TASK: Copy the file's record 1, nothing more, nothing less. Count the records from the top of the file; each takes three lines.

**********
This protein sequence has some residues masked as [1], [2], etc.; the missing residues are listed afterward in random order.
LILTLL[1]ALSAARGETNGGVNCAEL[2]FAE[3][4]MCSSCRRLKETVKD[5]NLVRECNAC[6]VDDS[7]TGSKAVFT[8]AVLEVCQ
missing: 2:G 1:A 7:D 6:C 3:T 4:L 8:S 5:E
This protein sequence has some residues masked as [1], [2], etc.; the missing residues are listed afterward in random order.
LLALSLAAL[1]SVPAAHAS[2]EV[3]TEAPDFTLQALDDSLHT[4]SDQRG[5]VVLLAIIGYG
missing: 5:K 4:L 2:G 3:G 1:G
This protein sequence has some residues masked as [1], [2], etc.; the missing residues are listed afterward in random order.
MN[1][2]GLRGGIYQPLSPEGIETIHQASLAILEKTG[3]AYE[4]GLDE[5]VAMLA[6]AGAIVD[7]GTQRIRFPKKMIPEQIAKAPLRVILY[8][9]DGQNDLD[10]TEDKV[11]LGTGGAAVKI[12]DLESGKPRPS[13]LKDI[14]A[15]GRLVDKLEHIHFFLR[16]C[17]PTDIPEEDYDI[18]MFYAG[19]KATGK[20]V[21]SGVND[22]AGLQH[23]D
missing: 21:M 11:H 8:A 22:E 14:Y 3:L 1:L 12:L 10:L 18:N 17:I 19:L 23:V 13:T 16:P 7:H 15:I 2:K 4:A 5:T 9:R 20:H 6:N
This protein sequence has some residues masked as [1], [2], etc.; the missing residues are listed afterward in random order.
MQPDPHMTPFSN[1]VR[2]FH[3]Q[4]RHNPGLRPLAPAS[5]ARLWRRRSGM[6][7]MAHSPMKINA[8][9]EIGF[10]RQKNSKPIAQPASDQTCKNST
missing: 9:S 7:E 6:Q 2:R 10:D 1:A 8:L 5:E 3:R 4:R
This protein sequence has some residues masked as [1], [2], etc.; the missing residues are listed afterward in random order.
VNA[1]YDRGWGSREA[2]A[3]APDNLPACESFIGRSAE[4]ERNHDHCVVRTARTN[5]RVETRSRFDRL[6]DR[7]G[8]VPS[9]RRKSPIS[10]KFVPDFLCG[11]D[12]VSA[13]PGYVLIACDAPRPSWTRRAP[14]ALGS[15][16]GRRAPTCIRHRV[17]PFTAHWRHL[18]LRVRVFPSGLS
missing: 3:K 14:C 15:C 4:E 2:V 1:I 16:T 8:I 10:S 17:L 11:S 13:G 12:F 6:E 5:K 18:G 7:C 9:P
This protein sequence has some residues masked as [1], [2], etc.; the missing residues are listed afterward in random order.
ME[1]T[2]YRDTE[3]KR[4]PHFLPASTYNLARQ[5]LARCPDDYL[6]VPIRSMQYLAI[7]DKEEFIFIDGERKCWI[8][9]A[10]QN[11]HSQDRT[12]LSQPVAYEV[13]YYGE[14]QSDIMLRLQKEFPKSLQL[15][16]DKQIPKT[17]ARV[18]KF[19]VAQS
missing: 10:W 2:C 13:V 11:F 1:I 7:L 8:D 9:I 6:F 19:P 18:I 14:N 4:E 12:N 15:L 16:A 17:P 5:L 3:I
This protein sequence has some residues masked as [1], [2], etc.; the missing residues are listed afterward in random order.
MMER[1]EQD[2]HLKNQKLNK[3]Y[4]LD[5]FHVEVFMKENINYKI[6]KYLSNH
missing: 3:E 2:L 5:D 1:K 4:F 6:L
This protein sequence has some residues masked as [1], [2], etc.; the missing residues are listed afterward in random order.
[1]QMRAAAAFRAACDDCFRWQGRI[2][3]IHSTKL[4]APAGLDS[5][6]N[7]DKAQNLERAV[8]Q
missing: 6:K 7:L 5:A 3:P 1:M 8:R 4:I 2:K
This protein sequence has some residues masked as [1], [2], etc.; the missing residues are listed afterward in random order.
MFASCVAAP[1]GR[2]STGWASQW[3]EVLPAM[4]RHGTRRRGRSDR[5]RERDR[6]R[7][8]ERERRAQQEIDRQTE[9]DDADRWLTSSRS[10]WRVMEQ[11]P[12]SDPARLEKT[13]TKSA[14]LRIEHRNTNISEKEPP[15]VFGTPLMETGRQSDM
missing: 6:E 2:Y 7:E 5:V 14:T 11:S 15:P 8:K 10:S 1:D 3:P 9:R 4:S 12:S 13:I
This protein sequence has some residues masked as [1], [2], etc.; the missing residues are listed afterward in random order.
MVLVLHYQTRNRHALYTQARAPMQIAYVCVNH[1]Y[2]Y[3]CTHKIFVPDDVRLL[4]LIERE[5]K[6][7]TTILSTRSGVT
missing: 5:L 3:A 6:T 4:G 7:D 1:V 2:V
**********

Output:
This protein sequence has some residues masked as [1], [2], etc.; the missing residues are listed afterward in random order.
LILTLL[1]ALSAARGETNGGVNCAEL[2]FAE[3][4]MCSSCRRLKETVKD[5]NLVRECNAC[6]VDDS[7]TGSKAVFT[8]AVLEVCQ
missing: 2:G 1:A 7:D 6:C 3:T 4:L 8:S 5:E